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DAN SHAUGHNESSY

With Tom Brady, some topics remain out of bounds

Tom Brady answered questions — some questions — two days before the season opener.
Tom Brady answered questions — some questions — two days before the season opener.(jonathan wiggs/globe staff)

FOXBOROUGH — Bill Belichick has Malcolm Butler.

Tom Brady has Alex Guerrero.

They are Third Rail Topics in Fort Foxborough. They are Those Who Must Not Be Named.

We are not going to get an answer. In either case.

I took a run at the Alex topic with Brady Friday afternoon. Tom was ever-polite but thoroughly obtuse regarding his satisfaction with how Belichick and the Patriots are handling the Guerrero situation.

If you just parachuted in from Guam and need some background, here goes:

Alex Guerrero is Brady’s nefarious trainer, the genius of TB12. He is the god of pliability, the deep threat of deep-tissue massage. Brady would leap off the Cliffs of Moher if Alex told him it was a good idea.

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Blue Meanie Belichick has little use for Guerrero, who, among other infractions, has posed as a doctor (he is not) and been shut down by the feds for selling concussion cure juice and greens that will cure cancer.

Guerrero is not a Patriot staffer, and the Hoodie last year kicked him off the team plane, out of the team hotel, and banished him from the sideline. During this preseason, we saw Guerrero back on the plane and in the locker room. Neither Brady nor Belichick will talk about it. Late in the summer, Brady abruptly ended a couple of interviews when the Guerrero topic was raised. Clearly, the Guerrero situation explains much of Tom’s self-documented angst regarding his happiness and future in Foxborough.

On Friday afternoon — Tom’s first Patriot media availability in two weeks — I gave it another shot.

Me: “You’ve talked to us a lot about Alex over the years and what he means to you. In this spirit, has there been any change in his availability to you on road trips and game days, and are you satisfied with the current arrangement?’’

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Tom: “Alex and I, I mean, we work together. I don’t want to bring on any drama this year. You know, I’m just focused on what I want to do and be a great football player for this team, try to be a good example in the locker room and provide great leadership.

“That’s where my focus is. I know we want to oftentimes talk about a lot of other things, but I just really want to stick to football and, like I said, try to really focus on being the best I can be for this team.’’

Me: “But the way it’s set up now, does it work for you?”

Tom: “Yeah.”

Me: “The arrangement that he [Guerrero] has here?’’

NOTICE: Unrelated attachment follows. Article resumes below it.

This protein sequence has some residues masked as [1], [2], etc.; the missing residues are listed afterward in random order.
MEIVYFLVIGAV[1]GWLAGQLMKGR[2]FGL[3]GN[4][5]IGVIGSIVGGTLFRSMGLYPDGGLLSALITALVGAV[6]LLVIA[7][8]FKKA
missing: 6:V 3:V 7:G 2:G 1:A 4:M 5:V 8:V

Tom: “I mean, I’m always, I’m a pretty mentally tough guy, so I deal with a lot of circumstances over a long period of time — 18, 19 years — and I’m excited for the season. I’m really excited for where we’re at, where we’re going, what we got to do.

“There’s a lot of challenges we’re going to face. I want to feel good. I want to be the best quarterback I can be, and that’s a big commitment, daily effort.’’

In other words, no, he is not happy with the arrangement. He is telling us that he wants to feel good and that his coach is making it more difficult than it needs to be.

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Brady on continuing WEEI interviews: ‘I don’t know, I think so’
Brady was asked if he plans to continue his longstanding weekly interview with WEEI’s morning show. Brady indicated he was leaning toward yes.

Brady made news all summer, even when he skipped OTAs for the first time in eight years, electing to travel abroad with his family while his teammates were sweating it out at Gillette. He told Oprah he’d be retiring “sooner rather than later,’’ but said on his latest “Tom vs. Time” video that he still wants to play five more years.

When Jim Gray asked Tom in April if he feels appreciated, Brady laughed and said, “I plead the fifth,” but in the latest installment of “TVT,” Tom acknowledged that “relationships ebb and flow.”

After returning to Gillette for the start of official practice in late July, Brady had a couple of uncharacteristically snippy moments with the local media. He abruptly ended a training camp presser when the Globe’s Ben Volin asked him about folks who might connect Julian Edelman’s PED suspension to Guerrero (Edelman is a Guerrero client). On Aug. 27, during his weekly morning appearance on WEEI, Brady hung up when hosts pressed him regarding Guerrero’s access.

Brady has been appearing weekly (during the season) on WEEI’s morning show since 2002. When I asked him if he planned to continue the gig, he said, “I don’t know,’’ then added, “Yeah, not sure. I think so.’’

When another reporter tried to get him to talk about Nike’s Colin Kaepernick campaign, the Patriot quarterback said, “I really want to focus on football. I know, hot topics and my reaction to a lot of hot topics and so forth, but getting ready for the Texans. They’re a great team. That’s where my focus is.”

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It has been a weird offseason for Brady and everyone involved with the Patriots. In the recently released epilogue to “Tom vs. Time,” Brady sounded chill about about the outside noise, saying, “I’m learning to deal with it better. I don’t still give a [expletive] that much anymore about anything.

“Maybe I’m just caring about things that really matter, like my family, like people’s health, like life and death. To worry about a lot of [expletive] that people may say or think or feel, I really don’t care at all.’’

That’s what he sounded like Friday.

Like a guy who’s trying to stick to football on the eve of his 19th NFL season.


Dan Shaughnessy can be reached at dshaughnessy@globe.com